Making matters worse was the fact that Jess wanted more than anything to have a natural birth. This was important to her; after all her sister had managed to have 3 children without the aid of epidurals and cutting. So Jess really wanted to be able to claim the same. To add a bit more self-induced pressure my mother-in-law was convinced that any pain killing medication could have an adverse effect on the baby, which in turn made Jess very leery of using pain relieving drugs. I didn’t see it like that. My mom had worked in labor and delivery as an O.R. tech for over a decade. I understood there was always some risk to any procedure, but my mother had made it clear to me that the epidurals were relatively safe, and would spare Jess from experiencing a boat load of pain. Thankfully, 35 hours into the deliver, Dr Metta managed to convince Jess that getting an epidural would help ease her pain, and that it might just relax her enough to get her body to dilate further. Jess agreed to go through with the procedure, but the epidural caused her blood pressure to drop, and it took two big bags of fluid to stabilize her. The sudden influx of fluids into her body made her feel so cold that she began to shiver as if she was outside naked in the middle of a blizzard. Her teeth clanked together loudly and I was afraid she might chip a tooth. Finally after another 10 hours of general discomfort and more fatigue, Jess developed a low grade fever, which was when we all agreed she had just about enough; it was time to evict the little fella from Jessie’s belly.
I was scared. Scared for Jess, scared for the baby, scared for what the future had in store for the three of us. This was the start of an entirely new chapter in our lives and I didn’t have a clue about how things would play out over the next few hours, days, weeks, or years. The only think I was sure of was that I would now be responsible for a life. One that had never known emotional pain, that hadn’t been tainted by years of disappointment or an overabundance of heartbreak. But as a man that hadn’t had fatherly figure in his life since the age of 15, and I can say with the utmost confidence that I never had a fatherly figure that was actually good at it, that was at the time a very scary prospect. I wanted more than anything to be a good father, but would I know how?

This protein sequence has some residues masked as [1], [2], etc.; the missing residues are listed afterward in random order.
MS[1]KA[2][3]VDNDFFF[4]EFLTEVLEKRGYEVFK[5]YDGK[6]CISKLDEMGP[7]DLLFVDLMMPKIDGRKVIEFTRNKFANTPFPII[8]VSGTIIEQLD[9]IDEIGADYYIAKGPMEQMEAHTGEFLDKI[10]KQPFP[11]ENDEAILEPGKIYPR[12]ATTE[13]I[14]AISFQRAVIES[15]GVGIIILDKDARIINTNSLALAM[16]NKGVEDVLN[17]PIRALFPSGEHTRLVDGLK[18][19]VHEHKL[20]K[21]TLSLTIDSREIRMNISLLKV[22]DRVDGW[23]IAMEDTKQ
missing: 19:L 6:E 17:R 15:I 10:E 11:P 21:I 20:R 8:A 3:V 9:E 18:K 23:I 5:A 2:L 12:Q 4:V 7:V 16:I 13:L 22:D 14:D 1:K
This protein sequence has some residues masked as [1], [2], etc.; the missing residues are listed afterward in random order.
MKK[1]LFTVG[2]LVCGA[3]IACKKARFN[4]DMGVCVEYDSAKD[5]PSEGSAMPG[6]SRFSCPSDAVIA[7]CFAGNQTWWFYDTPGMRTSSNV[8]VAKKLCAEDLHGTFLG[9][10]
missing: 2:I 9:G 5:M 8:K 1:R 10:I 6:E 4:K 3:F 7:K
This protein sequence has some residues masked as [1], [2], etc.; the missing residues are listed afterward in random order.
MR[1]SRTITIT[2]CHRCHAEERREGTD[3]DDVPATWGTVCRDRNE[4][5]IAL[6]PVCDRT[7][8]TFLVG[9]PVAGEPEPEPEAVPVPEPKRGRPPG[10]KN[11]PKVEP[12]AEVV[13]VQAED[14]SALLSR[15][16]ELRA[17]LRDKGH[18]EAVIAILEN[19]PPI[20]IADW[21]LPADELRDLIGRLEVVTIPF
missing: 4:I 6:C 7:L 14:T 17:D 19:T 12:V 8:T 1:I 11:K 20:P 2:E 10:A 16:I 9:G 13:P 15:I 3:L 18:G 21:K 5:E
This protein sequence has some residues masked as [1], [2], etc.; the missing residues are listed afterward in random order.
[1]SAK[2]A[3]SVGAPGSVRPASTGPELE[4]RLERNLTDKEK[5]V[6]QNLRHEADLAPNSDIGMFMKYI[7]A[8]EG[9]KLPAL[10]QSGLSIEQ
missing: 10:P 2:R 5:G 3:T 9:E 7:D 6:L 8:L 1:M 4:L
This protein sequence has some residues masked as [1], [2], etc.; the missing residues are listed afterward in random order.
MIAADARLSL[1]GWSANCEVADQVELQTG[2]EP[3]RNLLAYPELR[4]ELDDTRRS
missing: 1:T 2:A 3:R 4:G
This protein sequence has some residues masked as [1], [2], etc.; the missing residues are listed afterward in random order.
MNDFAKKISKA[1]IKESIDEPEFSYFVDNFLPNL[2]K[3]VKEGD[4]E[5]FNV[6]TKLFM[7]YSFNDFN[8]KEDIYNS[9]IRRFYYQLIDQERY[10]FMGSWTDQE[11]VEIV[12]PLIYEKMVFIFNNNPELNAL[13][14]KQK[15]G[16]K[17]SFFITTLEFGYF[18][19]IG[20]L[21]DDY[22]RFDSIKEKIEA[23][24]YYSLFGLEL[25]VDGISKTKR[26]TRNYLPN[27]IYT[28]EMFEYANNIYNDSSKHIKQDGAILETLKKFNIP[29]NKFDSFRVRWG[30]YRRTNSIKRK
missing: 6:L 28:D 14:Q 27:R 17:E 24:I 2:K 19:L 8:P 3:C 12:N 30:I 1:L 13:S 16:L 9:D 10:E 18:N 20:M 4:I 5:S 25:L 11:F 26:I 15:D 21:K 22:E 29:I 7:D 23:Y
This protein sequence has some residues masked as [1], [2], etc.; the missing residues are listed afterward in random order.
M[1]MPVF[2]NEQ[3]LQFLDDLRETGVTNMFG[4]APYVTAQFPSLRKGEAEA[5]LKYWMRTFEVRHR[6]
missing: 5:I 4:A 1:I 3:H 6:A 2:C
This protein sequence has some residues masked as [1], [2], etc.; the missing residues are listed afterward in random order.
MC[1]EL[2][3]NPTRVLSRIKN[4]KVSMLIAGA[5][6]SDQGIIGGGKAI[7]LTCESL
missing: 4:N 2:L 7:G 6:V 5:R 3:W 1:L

When I was 13 years old, my dad got the bright idea to pass on to my 10 year old brother, Paul, and I his version of some good ol’ fashioned fatherly advice. Now I’m sure you are probably thinking, well what a nice thing for him to do. After all is it not traditionally the father’s place to teach his sons in the ways of the world? And perhaps if my father had been a bit more like Lorenzo, the dad portrayed by DeNiro in “A Bronx Tale”, then maybe today I could sit here and say “why yes, it was rather kind of him to do.” Unfortunately as I’ve stated more times than I care to count, my father was not the most conventional fella around. He was a rage-a-holic, had a bad coke addiction, and when he wasn’t high, well he could be a bit of an asshole.